Stevens, who runs Auckland technical documentation company DesignIT, recently attended a five-day workshop on the methodology in Palo Alto. It’s the brainchild of American Alan Cooper — the man credited with the invention of the visual part of Visual Basic — and aims to improve the interaction between people and technology in software design. Coopers’ company has designed an in-flight entertainment system for Sony and the HP shopping website.
Stevens has been applying her newly acquired knowledge to put more user focus into a browser-based technology for Wellington software developer ingenUNITY.
Called i8-IT, the customer management technology automates workflow and business processes in call centres, helpdesks, sales forces and supply chains. IngenUNITY operating chief Paul de Wijze called in DesignIT to help simplify and improve the user experience of the software tool. He says when Stevens came to ingenUNITY with the new concept he immediately saw its value in making information accessible to a worldwide team. “By working with Beverley, we’ll agree the exact behaviour and screen designs before we start coding.” De Wijze says it will also cut down on development time.
Stevens says interaction design defines the goals of the user before the software is built. “By creating an explicit blueprint before any development work starts, based on an insightful understanding of their customers and their behaviour, software companies can create a superior product. They reduce uncertainty and risk, shorten their development cycles, achieve a faster time to market, lower their support costs and enjoy wildly loyal customers.”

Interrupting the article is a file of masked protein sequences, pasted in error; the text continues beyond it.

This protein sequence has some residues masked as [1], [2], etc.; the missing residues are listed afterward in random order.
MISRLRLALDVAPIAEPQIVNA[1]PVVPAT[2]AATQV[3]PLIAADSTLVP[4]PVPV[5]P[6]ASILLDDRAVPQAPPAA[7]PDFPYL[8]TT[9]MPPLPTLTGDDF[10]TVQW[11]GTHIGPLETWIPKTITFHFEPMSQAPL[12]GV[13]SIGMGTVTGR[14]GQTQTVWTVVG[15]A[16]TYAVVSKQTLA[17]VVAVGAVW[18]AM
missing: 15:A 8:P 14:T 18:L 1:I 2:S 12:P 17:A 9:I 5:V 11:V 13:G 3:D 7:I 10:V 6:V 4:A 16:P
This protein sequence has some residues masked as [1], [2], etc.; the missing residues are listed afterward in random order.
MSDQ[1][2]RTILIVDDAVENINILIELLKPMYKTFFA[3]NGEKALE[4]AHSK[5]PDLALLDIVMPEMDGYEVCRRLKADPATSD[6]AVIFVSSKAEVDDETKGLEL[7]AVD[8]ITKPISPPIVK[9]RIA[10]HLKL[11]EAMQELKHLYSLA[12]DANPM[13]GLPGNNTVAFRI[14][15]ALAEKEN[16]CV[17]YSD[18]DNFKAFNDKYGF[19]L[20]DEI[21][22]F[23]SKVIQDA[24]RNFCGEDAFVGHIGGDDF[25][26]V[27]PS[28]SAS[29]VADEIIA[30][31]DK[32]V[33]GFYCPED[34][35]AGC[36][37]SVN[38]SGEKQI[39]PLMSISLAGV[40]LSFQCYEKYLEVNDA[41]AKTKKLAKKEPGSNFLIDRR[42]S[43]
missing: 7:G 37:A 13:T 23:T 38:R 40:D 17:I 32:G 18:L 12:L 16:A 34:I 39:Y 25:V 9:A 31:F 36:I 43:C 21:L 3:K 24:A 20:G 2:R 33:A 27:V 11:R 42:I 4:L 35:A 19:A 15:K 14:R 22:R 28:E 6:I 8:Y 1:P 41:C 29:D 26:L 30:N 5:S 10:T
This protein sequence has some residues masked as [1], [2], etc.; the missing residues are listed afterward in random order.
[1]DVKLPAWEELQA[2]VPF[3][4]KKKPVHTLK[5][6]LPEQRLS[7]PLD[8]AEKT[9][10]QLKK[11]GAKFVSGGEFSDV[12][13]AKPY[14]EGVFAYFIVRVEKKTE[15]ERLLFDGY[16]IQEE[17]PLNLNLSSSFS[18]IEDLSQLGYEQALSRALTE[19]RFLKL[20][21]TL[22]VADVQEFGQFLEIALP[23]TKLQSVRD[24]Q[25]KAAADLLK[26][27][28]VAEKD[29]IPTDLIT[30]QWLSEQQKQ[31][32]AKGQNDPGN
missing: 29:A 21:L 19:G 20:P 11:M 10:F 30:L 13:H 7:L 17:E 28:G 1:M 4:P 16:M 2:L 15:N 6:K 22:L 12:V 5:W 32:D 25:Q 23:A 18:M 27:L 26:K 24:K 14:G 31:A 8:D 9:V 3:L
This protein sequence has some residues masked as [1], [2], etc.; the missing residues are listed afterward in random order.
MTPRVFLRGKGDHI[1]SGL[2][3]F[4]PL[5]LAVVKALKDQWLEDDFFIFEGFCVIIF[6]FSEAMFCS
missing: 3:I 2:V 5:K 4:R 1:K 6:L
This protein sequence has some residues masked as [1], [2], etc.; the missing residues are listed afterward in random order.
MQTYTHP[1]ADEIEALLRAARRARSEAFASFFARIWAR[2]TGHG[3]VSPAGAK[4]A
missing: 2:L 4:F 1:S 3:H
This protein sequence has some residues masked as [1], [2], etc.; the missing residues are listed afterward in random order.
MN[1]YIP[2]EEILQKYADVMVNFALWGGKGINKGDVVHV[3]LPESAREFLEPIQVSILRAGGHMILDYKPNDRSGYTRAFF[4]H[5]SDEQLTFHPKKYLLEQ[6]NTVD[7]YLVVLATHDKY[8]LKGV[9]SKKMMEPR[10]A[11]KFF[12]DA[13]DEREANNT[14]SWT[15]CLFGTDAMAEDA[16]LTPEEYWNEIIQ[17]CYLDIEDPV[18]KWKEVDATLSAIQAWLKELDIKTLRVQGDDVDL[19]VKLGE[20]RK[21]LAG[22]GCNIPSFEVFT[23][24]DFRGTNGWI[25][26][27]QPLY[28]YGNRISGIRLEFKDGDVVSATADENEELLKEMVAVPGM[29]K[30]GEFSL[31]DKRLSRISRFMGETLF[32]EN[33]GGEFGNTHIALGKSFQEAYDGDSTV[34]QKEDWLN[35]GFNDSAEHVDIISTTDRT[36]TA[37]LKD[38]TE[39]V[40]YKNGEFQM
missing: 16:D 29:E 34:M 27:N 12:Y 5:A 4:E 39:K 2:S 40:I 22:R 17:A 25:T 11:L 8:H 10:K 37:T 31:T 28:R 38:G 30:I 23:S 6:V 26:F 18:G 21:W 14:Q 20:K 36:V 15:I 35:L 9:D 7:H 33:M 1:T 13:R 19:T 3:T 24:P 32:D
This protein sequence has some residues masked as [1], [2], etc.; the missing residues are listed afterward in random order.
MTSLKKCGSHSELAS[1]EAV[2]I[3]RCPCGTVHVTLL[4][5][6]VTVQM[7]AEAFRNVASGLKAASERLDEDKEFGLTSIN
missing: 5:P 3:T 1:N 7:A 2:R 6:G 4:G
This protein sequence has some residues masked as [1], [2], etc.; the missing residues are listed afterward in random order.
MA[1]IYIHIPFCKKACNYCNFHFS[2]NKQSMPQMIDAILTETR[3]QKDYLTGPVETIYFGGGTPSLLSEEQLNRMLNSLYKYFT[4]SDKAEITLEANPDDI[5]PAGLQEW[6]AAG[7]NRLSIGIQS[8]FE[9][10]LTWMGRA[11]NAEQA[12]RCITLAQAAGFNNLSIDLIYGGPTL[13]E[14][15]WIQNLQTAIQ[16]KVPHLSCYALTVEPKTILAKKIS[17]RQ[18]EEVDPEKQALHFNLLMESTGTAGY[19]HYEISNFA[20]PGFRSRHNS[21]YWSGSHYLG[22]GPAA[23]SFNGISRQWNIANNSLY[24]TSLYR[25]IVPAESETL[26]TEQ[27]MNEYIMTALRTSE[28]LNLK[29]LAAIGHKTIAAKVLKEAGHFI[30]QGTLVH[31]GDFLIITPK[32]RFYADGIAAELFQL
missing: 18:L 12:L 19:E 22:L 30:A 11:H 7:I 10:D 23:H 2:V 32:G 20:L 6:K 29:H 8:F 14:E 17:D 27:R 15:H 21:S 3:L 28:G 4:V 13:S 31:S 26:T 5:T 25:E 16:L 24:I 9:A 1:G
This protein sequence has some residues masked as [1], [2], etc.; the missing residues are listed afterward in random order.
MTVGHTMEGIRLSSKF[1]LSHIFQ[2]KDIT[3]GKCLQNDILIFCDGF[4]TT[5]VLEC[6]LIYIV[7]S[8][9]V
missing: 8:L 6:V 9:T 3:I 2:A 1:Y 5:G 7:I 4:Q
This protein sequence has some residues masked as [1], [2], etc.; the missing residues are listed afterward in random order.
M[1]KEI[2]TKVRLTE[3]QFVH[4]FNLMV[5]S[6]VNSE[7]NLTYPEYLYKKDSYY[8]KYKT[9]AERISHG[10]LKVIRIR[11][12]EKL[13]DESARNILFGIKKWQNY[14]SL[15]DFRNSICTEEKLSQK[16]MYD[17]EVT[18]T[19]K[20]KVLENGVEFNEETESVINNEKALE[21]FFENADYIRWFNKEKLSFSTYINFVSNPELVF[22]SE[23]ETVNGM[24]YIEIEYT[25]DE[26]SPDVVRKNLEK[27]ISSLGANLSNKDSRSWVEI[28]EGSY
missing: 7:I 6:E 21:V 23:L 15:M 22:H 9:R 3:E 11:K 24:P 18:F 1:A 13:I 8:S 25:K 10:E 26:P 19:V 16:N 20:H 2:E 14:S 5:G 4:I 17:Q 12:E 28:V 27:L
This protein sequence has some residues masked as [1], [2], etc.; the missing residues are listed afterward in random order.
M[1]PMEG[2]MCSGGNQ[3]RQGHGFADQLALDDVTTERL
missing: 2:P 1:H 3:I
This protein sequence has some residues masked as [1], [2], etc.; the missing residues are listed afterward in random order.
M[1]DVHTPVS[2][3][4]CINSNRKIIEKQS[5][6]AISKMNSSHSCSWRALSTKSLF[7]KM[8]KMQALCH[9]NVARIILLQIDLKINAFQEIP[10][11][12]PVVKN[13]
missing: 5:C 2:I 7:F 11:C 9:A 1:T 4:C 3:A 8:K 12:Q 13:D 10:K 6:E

She says one of the key concepts of Cooper’s design methodology is to develop a detailed description of the archetypal user called the persona. “The entire organisation gets to know Jim or Mary and their behaviour, and that includes the marketing people as well as the general manager. The developers can even put Jim’s picture up in their cubicle. Because everybody suddenly has a point of reference, disputes get resolved in an objective way and not on the basis of someone’s personal opinion. Having fixed personas help avoid common problems such as self-referential design or designing for an ‘elastic user’,” says Stevens.
Stevens will speak at the next meeting of the NZ Technical Writers Association.